The advantage of personas is that they help your team develop a shared understanding of the requirements of each user segment, and they encourage empathy with the end users of your product. By bringing to life someone from each user segment, with a human name and face, designers can design specifically with that particular user in mind. When designing a task flow or a screen, you might ask, “How would Alice want this information presented?” or “How would Alice react in this situation?”

Personas can also help focus usability tests and evaluations. For preliminary evaluations of a prototype, tests could be carried out by somebody pretending to act in the role of the persona, or at least with that persona in mind. (Of course, it is preferable to involve real users from the user segments, but this is not always possible.)

You can also use the personas to prioritize the requirements. For instance, one release could concentrate on the core features needed by the Alice persona, and then next release could concentrate on another persona.

Personas are not without criticism; many people find the invention of fictional names and personal details to be highly gimmicky. Trying to represent a diverse user segment with a single persona runs the risk that the persona doesn’t accurately represent a large percentage of the members of the user segment. And if you try to write up personas without ever actually investigating or speaking to real live users, these completely hypothetical personas may have no relation to reality.

Posted in Product Management, Psychology for UX Design, Requirements Engineering, Usability, User-Centered Design | Leave a comment

User requirements: Understanding your users’ characteristics

Once you have made an initial list of user segments or roles for your product, your next step is to understand the general characteristics of users in each group. Understanding your users can help you design the product to meet their needs.

The following is a list of some of the characteristics you might want to know about each user segment. Not all characteristics are relevant for all types of product — some may only be appropriate for software used at a workplace, for instance.

  • Age
  • Gender
  • Educational background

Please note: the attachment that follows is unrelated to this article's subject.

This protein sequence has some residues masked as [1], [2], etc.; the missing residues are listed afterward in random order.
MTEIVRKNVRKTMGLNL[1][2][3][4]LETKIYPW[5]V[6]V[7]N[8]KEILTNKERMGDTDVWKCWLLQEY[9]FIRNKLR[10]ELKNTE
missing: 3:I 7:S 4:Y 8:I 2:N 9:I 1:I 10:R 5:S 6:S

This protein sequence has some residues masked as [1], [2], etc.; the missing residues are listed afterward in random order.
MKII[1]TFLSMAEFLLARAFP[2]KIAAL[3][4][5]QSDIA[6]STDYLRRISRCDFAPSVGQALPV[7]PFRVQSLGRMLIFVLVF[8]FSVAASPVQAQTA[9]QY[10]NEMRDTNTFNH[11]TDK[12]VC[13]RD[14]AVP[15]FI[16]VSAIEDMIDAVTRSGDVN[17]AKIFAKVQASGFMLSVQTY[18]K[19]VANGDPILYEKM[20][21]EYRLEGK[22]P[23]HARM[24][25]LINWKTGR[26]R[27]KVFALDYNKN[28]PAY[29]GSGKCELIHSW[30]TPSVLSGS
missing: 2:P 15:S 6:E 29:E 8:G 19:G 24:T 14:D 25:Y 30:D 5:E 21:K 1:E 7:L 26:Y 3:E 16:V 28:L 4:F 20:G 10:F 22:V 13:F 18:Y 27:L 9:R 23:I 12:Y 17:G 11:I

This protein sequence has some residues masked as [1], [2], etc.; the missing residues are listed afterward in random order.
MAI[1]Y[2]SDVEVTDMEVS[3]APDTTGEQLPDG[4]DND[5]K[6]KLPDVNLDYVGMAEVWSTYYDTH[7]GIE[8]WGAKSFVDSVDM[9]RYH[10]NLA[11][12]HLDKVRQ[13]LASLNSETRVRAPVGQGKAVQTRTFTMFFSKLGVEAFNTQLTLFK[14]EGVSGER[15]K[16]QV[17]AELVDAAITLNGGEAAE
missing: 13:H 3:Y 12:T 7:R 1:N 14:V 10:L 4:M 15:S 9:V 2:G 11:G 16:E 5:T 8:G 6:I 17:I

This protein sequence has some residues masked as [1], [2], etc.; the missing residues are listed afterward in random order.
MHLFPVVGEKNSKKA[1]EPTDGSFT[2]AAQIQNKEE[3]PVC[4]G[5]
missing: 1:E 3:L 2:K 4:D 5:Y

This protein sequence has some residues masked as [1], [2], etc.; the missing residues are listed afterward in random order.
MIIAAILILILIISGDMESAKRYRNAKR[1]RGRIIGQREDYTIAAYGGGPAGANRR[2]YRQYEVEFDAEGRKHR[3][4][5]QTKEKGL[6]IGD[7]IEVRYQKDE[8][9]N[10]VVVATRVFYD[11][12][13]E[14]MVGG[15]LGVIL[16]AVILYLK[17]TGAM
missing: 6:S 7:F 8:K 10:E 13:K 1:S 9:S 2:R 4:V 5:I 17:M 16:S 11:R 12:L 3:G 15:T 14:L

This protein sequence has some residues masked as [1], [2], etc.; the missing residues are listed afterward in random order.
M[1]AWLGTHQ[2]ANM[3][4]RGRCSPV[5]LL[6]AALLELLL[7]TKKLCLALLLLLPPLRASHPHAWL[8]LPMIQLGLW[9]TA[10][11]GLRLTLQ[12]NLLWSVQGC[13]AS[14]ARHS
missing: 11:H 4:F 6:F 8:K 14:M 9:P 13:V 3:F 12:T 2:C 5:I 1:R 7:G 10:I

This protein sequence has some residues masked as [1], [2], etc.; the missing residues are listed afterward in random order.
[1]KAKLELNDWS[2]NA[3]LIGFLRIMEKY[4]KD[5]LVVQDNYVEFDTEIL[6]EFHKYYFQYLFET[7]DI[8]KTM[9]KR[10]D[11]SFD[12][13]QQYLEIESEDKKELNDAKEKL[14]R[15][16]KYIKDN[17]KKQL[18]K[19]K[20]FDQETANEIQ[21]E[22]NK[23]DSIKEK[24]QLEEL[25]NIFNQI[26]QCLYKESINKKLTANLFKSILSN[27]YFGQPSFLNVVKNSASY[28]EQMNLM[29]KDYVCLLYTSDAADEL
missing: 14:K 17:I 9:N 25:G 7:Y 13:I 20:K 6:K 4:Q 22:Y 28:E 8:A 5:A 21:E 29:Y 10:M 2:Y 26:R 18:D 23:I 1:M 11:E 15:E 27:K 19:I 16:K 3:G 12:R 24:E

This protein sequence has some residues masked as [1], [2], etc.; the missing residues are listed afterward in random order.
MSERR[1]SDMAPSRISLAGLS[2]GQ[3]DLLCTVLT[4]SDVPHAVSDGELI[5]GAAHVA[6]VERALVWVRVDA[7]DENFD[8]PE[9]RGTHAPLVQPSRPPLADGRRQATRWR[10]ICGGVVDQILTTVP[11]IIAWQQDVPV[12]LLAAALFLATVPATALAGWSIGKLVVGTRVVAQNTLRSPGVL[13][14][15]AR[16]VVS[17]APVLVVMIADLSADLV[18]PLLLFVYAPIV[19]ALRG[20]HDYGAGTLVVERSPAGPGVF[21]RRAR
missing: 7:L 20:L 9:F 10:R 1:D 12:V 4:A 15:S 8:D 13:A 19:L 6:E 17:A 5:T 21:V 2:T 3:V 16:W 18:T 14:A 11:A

• Language and culture
  • Computing skills
  • Physical abilities and disabilities
  • Domain-related knowledge and skills (e.g., accounting knowledge for an accounting application)
  • Job experience and competence
  • Place in the organizational hierarchy
  • Attitudes, motivation, and morale
  • Persistence, patience, confidence, problem-solving ability, curiosity, ability to deal with change, etc.
  • Frustrations and problems relating to the user’s tasks or activities
  • General sources of stress or anxiety (e.g., deadlines, performance targets, workplace competition)

Additionally, you may also give some though to the context in which your users will use your product:

  • Physical environment (e.g., home, office, factory, vehicle, oil rig, on-the-go in an urban environment, etc.)
  • Social environment (position within organization, relationship to other groups, political and interpersonal factors, degree of freedom, influence in decision-making, etc.)

Every individual is different, of course, and there is a risk of creating generalized stereotypes that doesn’t accurately describe many users in a user segment, but it is still worthwhile taking the time to think about each characteristic. For some of these characteristics, you might describe an approximate range and an average. For instance, bank tellers at a particular financial institution might range in age from 20 to 50 years of age, with the average age being 28.

For each user segment or role, you may want to write up a brief profile, which can then be reviewed and discussed with your project team. A profile for a user segment can be presented simply as a bulleted list with characteristics described in point form. Or, you might use a matrix to compare user segments side-by-side. Alternatively, you can represent user segments by means of personas, which we’ll discuss in the next post.

Posted in Product Management, Psychology for UX Design, Requirements Engineering, User-Centered Design | Leave a comment

End users vs. buyers

For most consumer products, the user has purchased the product for their own personal use. But for many products, the end user and the buyer are not always the same.

End users are the people who will use the product in a hands-on manner a day-to-day basis.

The buyer is the person (or committee) who makes the final decision to purchase the product.

For enterprise software such as a call center management application, executives make the decision to purchase and install the system, but these executives usually never operate the software themselves.

Similarly, educational computer games for young children are not purchased by the kids themselves. Children may influence the purchasing decision, but it is the parents or other adults who buy the product.

Products purchased as gifts are another example of where the buyer is not the end user.